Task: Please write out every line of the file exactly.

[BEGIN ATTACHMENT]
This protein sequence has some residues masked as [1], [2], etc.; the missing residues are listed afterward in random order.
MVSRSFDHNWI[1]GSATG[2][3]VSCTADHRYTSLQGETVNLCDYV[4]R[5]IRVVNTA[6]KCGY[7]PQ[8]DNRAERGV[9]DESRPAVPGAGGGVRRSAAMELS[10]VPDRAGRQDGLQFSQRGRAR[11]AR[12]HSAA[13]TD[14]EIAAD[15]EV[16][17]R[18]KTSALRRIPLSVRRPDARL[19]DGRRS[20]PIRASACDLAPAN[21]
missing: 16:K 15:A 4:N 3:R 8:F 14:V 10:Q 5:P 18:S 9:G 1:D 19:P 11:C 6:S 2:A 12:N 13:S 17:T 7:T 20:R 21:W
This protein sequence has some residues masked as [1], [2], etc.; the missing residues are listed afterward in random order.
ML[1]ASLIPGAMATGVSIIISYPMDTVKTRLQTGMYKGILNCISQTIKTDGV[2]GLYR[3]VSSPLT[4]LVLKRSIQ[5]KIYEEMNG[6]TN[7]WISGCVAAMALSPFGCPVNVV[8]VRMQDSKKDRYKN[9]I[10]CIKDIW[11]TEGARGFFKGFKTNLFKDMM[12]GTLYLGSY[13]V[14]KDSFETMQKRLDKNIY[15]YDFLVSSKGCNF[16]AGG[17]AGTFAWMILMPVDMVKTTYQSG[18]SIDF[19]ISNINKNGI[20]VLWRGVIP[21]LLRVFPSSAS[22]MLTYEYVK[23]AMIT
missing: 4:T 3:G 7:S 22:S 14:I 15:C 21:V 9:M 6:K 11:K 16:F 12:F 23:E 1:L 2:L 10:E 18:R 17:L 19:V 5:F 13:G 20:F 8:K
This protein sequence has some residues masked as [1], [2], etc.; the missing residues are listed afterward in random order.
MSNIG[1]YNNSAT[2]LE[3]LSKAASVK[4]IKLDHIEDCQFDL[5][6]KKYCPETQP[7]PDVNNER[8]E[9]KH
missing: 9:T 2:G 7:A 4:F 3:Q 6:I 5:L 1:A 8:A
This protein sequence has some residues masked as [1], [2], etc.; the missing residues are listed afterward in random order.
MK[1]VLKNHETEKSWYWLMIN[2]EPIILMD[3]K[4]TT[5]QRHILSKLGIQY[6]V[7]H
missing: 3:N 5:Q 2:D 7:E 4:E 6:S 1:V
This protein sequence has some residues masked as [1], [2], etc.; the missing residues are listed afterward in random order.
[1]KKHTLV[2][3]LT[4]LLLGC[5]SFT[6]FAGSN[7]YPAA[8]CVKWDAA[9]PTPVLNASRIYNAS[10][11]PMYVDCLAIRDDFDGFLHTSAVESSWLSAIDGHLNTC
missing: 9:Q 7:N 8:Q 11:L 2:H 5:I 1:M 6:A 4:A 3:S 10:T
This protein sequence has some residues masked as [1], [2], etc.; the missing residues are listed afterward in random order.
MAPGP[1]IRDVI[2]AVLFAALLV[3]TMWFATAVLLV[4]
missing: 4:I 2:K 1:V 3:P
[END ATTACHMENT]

This protein sequence has some residues masked as [1], [2], etc.; the missing residues are listed afterward in random order.
MVSRSFDHNWI[1]GSATG[2][3]VSCTADHRYTSLQGETVNLCDYV[4]R[5]IRVVNTA[6]KCGY[7]PQ[8]DNRAERGV[9]DESRPAVPGAGGGVRRSAAMELS[10]VPDRAGRQDGLQFSQRGRAR[11]AR[12]HSAA[13]TD[14]EIAAD[15]EV[16][17]R[18]KTSALRRIPLSVRRPDARL[19]DGRRS[20]PIRASACDLAPAN[21]
missing: 16:K 15:A 4:N 3:R 8:F 14:V 10:Q 5:P 18:S 9:G 1:D 19:P 11:C 6:S 2:A 12:N 13:S 17:T 7:T 20:R 21:W
This protein sequence has some residues masked as [1], [2], etc.; the missing residues are listed afterward in random order.
ML[1]ASLIPGAMATGVSIIISYPMDTVKTRLQTGMYKGILNCISQTIKTDGV[2]GLYR[3]VSSPLT[4]LVLKRSIQ[5]KIYEEMNG[6]TN[7]WISGCVAAMALSPFGCPVNVV[8]VRMQDSKKDRYKN[9]I[10]CIKDIW[11]TEGARGFFKGFKTNLFKDMM[12]GTLYLGSY[13]V[14]KDSFETMQKRLDKNIY[15]YDFLVSSKGCNF[16]AGG[17]AGTFAWMILMPVDMVKTTYQSG[18]SIDF[19]ISNINKNGI[20]VLWRGVIP[21]LLRVFPSSAS[22]MLTYEYVK[23]AMIT
missing: 4:T 3:G 7:S 22:S 14:I 15:C 21:V 9:M 6:K 11:K 16:F 12:F 23:E 1:L 2:L 10:E 18:R 17:L 19:V 5:F 13:G 20:F 8:K
This protein sequence has some residues masked as [1], [2], etc.; the missing residues are listed afterward in random order.
MSNIG[1]YNNSAT[2]LE[3]LSKAASVK[4]IKLDHIEDCQFDL[5][6]KKYCPETQP[7]PDVNNER[8]E[9]KH
missing: 9:T 2:G 7:A 4:F 3:Q 6:I 5:L 1:A 8:A
This protein sequence has some residues masked as [1], [2], etc.; the missing residues are listed afterward in random order.
MK[1]VLKNHETEKSWYWLMIN[2]EPIILMD[3]K[4]TT[5]QRHILSKLGIQY[6]V[7]H
missing: 3:N 5:Q 2:D 7:E 4:E 6:S 1:V
This protein sequence has some residues masked as [1], [2], etc.; the missing residues are listed afterward in random order.
[1]KKHTLV[2][3]LT[4]LLLGC[5]SFT[6]FAGSN[7]YPAA[8]CVKWDAA[9]PTPVLNASRIYNAS[10][11]PMYVDCLAIRDDFDGFLHTSAVESSWLSAIDGHLNTC
missing: 9:Q 7:N 8:Q 11:L 2:H 5:I 1:M 6:A 4:A 3:S 10:T
This protein sequence has some residues masked as [1], [2], etc.; the missing residues are listed afterward in random order.
MAPGP[1]IRDVI[2]AVLFAALLV[3]TMWFATAVLLV[4]
missing: 4:I 2:K 1:V 3:P